Grave notes. To conclude, a few “lasts but not leasts”. Important marks were left by Nuriel Roubini and Italy’s own Romano Prodi. Two economists coming from different training processes and generations who painted two very similar pictures, each using his own personal touch, of the global economy scenario.

Due to a time coincidence, the morning that featured Dr. Prodi’s speech it was discovered that Barack Obama had won a second term as President of the USA, and so the opening was on the interpretation of the consequences of this from a European point of view. In particular, Prodi highlighted how during the second and last term, an American president can act with greater freedom, and hence expectations for reform of the social system are high and well in tune with European positions on analogous issues.

And Prodi spoke a great deal about “Europe 2013” using macro-economic data that illustrate how Europe is much healthier that the USA for many aspects, but how the divisions between European states limit quick adjustments and also how, in the absence of competition, the European Prime Minister is now known as “Mr. Spread”. He forecasted a different Europe with a true economy that will become deeply diversified. He spoke a lot about the crisis in Greece (that evening, protests were being held in Greece in front of the Parliament,with great fear of a civil war); of Germany that, he explained, greatly needs Europe, and speaking of it as a winning model (“the real China is in Germany”, he said). And he made a forecast about a two-speed Europe: a more internal, drawing Europe that will require a more cohesive attitude, and an external, slower continent.

In today’s world of charismatic leaders and - to use a term by Moss Kanter - “entertainers”, surely Dr. Prodi - as congenial as he may be - embodies the stereotype of the technical expert of past times, who, amidst the clamor that the new leaders and more adept communicators create, cannot capture the scene and the audience as, instead, his expert opinion would still well deserve.


Nuriel Roubini, on the contrary, is very charismatic. A citizen of the world, a clearly very intelligent and well prepared person, he is the economist risen to fame for having forecasted the collapse of the construction market and the worldwide recession that began in 2008. Professor at New York’s Stern University, he is now one of the most highly regarded economists for his ability to foresee the not-too-distant future, since nowadays economic cycles last only weeks. And all told, he was cautiously optimistic when he said that the global economy can start off again. But he was very clear in identifying many causes of thecurrent unstable balance: from the situations that many giantmultinationals are facing to that of financial markets, to the political crisis in Europe and the USA, to many others.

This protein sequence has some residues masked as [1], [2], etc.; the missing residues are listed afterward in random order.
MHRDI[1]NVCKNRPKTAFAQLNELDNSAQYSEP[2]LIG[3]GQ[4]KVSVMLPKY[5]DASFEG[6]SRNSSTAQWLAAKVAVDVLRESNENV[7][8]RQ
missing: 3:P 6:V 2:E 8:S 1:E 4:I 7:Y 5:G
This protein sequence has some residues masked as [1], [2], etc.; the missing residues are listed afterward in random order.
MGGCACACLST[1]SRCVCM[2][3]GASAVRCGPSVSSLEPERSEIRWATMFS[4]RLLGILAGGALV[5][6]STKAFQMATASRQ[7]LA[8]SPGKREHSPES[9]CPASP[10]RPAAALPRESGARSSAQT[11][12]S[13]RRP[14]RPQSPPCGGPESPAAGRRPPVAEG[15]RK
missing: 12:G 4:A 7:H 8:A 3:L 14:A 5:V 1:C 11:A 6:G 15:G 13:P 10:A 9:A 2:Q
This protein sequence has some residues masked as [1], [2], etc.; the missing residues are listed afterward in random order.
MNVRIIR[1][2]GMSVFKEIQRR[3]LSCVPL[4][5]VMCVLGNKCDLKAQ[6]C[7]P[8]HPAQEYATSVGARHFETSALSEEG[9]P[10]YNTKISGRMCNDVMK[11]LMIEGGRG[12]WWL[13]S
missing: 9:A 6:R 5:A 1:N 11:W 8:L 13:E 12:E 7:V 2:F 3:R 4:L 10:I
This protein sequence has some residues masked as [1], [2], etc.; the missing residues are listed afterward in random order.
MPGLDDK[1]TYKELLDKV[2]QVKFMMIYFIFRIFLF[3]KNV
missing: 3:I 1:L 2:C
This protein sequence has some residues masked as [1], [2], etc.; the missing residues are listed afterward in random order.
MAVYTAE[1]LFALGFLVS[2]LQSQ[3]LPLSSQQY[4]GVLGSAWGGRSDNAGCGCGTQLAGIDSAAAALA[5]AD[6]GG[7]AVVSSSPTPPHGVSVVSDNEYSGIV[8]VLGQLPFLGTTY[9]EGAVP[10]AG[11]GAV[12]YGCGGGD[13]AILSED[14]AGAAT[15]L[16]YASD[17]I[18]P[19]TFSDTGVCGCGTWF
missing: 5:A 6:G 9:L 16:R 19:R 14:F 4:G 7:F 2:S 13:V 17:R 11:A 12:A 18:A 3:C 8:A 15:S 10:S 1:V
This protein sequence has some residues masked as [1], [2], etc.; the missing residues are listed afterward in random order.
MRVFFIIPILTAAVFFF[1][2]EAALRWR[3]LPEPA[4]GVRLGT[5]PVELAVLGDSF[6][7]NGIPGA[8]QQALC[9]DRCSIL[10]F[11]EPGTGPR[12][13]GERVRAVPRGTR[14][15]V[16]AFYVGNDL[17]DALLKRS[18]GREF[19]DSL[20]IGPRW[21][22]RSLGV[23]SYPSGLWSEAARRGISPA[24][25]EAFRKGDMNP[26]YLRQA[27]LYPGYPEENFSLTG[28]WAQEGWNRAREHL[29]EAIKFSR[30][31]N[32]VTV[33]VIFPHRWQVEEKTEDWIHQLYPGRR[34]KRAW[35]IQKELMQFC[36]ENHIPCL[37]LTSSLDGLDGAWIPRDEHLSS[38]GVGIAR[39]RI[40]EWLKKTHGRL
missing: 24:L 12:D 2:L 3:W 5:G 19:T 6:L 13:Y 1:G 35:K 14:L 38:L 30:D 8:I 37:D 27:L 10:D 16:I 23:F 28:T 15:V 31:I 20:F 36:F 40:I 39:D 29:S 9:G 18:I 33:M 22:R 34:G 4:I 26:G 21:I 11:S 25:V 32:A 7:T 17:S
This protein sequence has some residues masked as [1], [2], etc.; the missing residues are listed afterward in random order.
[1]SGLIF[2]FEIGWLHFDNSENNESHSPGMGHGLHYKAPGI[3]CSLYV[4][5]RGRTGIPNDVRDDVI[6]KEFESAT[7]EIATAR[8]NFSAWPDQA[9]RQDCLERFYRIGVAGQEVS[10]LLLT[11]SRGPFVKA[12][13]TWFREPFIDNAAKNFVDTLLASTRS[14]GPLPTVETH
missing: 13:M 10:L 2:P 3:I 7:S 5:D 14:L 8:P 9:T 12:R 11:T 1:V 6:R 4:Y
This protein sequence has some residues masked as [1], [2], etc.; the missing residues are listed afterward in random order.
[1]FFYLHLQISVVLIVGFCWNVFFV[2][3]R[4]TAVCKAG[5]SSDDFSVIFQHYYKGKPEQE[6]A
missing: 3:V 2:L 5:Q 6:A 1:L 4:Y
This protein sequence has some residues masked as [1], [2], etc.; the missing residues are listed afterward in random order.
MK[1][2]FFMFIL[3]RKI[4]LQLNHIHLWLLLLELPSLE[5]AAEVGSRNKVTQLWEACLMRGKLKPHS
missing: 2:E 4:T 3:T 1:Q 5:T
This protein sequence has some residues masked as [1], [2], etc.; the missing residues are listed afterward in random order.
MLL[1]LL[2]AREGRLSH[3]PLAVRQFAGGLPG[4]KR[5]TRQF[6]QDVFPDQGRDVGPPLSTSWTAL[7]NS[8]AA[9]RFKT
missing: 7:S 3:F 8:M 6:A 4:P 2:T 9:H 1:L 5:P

Since he was a guest in Milan, he began with the European situation, making reference to Italy but above all to Greece and the fact that an excessively radical quest for “restoration” does not help the economy start off again. And he used similar tones in speaking aboutthe current Fiscal Cliff issue and the correctness of having Americans pay more taxes and how. He then spoke about the role of China as the second world economy and how export figures to China are shifting the strength of relations and equilibriums between macro-regions and states. He went as far as to say that the model of Chinese growth is not sustainable, not balanced, internal consumption is still too low.

He spoke of the role of banks and the influence that states can have inbalancing these quick and violent moves that can instead lead to imbalances on a global level. And he also spoke of the Middle East situation, of a potential war between Israel and Iran that in such a weak economy could have devastating effects beyond the use of the atomic bomb. Roubini’s last reference was to the Arab Spring as an example of a viral effect (negative social aspects? Or simply democratic?) from Egypt, Tunisia and Libya to Syria and Yemen, that can involve every Muslim country up to Pakistan, creating a new source of instability in oil prices. He said lots of other very interesting and at the same time preoccupying things, probably allowing some spectators to set a record for the amount of notes taken during a single speech.

In conclusion, this WOBI was a product of its times, of its days to bemore precise. It was exciting to be there and to stop for two days tothink about the “great” themes that have such a strong impact on ourdaily lives. And for a few hours we felt powerful because we realized that there are billions of us and that together we can really change the world if we want to, even with a tweet. •

  • Andy Cohen
  • Rosabeth Moss Kanter
  • Manel Estiarte
  • Guy Kawasaki
  • Romano Prodi
  • Claudio Fernandez Araoz
  • Nuriel Roubini